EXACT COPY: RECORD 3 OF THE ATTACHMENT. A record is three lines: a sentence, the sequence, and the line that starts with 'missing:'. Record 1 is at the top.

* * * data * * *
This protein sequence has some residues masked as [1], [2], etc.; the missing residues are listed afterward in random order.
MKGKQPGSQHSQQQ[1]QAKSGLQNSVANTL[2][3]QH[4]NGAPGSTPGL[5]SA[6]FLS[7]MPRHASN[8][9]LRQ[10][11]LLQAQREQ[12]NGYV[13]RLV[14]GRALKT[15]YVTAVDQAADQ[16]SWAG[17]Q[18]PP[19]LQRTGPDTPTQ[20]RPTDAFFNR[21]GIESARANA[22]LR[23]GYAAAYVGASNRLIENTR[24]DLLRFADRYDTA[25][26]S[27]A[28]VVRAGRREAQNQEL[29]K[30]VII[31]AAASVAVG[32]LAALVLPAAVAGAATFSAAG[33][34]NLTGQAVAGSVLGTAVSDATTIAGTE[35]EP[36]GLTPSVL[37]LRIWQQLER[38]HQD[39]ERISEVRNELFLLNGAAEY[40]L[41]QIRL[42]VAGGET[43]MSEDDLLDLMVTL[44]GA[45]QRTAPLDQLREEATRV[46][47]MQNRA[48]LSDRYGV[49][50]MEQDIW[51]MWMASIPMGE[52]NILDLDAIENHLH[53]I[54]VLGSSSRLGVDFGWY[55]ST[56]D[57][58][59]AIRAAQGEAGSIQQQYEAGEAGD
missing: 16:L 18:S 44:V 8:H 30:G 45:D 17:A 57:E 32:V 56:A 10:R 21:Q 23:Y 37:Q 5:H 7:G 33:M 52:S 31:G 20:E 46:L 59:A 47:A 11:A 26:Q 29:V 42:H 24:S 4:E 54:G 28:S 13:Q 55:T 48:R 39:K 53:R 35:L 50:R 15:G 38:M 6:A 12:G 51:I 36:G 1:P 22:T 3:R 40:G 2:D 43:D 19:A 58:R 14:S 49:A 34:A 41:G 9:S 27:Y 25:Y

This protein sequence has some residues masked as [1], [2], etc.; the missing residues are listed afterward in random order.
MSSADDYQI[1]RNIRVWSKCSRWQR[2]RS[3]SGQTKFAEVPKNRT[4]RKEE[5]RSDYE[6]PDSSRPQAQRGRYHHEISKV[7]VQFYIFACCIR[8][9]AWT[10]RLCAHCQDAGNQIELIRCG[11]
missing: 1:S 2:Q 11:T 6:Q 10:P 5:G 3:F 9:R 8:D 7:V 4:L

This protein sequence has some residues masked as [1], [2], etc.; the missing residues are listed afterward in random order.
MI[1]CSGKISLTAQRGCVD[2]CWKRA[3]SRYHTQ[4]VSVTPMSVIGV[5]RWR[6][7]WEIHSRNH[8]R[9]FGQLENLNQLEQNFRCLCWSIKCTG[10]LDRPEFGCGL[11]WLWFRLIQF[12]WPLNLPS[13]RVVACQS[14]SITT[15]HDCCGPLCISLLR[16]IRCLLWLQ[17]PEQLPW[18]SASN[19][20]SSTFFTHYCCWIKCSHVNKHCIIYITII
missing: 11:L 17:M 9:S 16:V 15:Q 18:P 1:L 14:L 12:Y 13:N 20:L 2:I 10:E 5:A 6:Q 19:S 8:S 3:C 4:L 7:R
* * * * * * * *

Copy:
This protein sequence has some residues masked as [1], [2], etc.; the missing residues are listed afterward in random order.
MI[1]CSGKISLTAQRGCVD[2]CWKRA[3]SRYHTQ[4]VSVTPMSVIGV[5]RWR[6][7]WEIHSRNH[8]R[9]FGQLENLNQLEQNFRCLCWSIKCTG[10]LDRPEFGCGL[11]WLWFRLIQF[12]WPLNLPS[13]RVVACQS[14]SITT[15]HDCCGPLCISLLR[16]IRCLLWLQ[17]PEQLPW[18]SASN[19][20]SSTFFTHYCCWIKCSHVNKHCIIYITII
missing: 11:L 17:M 9:S 16:V 15:Q 18:P 1:L 14:L 12:Y 13:N 20:L 2:I 10:E 5:A 6:Q 19:S 8:S 3:C 4:L 7:R